The Rapidian

Ethics and Religion Talk: Holding leaders accountable without judgement

Karla H. wondered, How do we hold people accountable for the things they say and do without judging them? Specifically, how do we hold leaders accountable without judgment?

What is Ethics and Religion Talk?

“Ethics and Religion Talk,” answers questions of ethics or religion from a multi-faith perspective. Each post contains three or four responses to a reader question from a panel of nine diverse clergy from different religious perspectives, all based in the Grand Rapids area. It is the only column of its kind. No other news site, religious or otherwise, publishes a similar column.

The first five years of columns, published in the Grand Rapids Press and MLive, are archived at More recent columns can be found on by searching for the tag “ethics and religion talk.”

We’d love to hear about the ordinary ethical questions that come up on the course of your day as well as any questions of religion that you’ve wondered about. Tell us how you resolved an ethical dilemma and see how members of the Ethics and Religion Talk panel would have handled the same situation. Please send your questions to [email protected].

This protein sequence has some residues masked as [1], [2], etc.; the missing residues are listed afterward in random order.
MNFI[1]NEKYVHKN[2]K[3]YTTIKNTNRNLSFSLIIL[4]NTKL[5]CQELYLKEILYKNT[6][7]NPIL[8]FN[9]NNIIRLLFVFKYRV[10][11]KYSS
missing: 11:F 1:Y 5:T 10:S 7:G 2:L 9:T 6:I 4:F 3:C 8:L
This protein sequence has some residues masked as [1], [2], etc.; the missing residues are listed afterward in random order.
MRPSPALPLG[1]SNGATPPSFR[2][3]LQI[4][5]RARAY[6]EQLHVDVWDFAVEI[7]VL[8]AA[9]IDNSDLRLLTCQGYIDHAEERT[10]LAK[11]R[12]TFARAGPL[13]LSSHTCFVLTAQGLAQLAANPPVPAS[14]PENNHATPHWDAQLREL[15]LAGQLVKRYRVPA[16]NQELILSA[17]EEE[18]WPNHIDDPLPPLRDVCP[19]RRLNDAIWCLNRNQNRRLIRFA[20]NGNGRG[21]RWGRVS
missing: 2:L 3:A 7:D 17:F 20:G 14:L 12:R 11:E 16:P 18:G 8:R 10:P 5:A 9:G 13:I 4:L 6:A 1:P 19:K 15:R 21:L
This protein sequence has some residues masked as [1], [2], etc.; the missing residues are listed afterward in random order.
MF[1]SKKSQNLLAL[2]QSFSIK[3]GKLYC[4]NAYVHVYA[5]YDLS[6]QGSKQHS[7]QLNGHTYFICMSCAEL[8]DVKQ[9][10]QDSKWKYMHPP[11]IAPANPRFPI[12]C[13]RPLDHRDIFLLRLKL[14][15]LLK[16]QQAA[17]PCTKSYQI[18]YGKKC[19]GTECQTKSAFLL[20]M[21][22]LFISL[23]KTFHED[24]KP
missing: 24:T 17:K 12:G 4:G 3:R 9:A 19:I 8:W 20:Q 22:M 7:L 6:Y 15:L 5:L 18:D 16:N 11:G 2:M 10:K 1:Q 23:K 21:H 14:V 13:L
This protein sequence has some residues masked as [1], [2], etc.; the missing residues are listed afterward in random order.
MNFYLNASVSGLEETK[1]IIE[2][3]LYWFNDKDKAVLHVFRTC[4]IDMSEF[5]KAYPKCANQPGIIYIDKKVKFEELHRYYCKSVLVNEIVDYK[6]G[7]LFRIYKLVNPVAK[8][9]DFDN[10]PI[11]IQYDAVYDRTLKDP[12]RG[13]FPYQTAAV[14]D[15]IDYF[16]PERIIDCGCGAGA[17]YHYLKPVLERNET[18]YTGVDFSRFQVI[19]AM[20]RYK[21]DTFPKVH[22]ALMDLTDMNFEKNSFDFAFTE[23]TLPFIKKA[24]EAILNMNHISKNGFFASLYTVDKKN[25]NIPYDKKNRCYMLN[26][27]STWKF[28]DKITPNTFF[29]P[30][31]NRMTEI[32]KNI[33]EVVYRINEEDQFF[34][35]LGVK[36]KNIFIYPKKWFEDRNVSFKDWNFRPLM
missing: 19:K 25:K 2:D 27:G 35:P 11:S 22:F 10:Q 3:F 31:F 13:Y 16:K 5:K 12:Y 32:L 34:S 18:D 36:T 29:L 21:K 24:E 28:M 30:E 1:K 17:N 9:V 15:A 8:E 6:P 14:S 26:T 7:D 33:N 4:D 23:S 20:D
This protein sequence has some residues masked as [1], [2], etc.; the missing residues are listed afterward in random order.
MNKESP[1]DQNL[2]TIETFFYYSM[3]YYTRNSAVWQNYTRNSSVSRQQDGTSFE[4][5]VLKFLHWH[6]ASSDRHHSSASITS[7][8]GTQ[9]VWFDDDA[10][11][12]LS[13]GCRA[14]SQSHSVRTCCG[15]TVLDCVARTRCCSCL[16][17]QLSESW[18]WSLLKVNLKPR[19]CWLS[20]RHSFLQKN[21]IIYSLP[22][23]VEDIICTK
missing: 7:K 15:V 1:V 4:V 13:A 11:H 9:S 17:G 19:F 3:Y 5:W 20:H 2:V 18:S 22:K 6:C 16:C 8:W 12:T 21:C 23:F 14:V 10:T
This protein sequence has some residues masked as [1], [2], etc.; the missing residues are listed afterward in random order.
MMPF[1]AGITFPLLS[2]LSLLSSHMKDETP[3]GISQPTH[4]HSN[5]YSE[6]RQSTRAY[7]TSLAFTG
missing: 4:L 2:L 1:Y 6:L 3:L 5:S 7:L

I asked the panel to consider Karla’s question against the backdrop of the verse from Christian scriptures, Matthew 7:1, "Judge not that you not be judged.”

Rev. Ray Lanning, a retired minister of the Reformed Presbyterian Church of North America, responds:

“The famous words of Christ, ‘Judge not, that ye be not judged’ were never intended to abolish critical thinking. Rather, as Christ goes on to say, we must consider the standard we apply in judging the words or conduct of others: ‘For with what judgment ye judge, ye shall be judged’ (Matthew 7:2). To hold others to a higher standard than we set for ourselves is hypocrisy. To judge harshly, without mercy or compassion, is a contradiction of the gospel of grace that we proclaim. But Christ Himself teaches us to judge or evaluate every ‘tree’ by its ‘fruits,’ since ‘a good tree cannot bring forth evil fruit, neither can a corrupt tree bring forth good fruit’ (Matthew 7:18). Faith, as James said, must be shown by its deeds.

“With regard to leaders in public life, we must remember that the apostle Paul draws a line between those who profess to be Christians and those who do not. ‘I have written unto you not to keep company, if any man that is called a brother be a fornicator, or covetous, or an idolater, or a railer, or a drunkard, or an extortioner; with such a one no not to eat’ (I Corinthians 5:11). Those who appeal for our votes by claiming to be fellow Christians must be held to account for their words and deeds. It is wrong to excuse or explain away their misconduct. ​And worse to turn a blind eye to it, or justify it by pointing to some higher end to be gained by putting them into office.”

Father Michael Nasser, who writes from an Eastern Christian perspective and is Pastor of St. Nicholas Orthodox Christian Church, responds: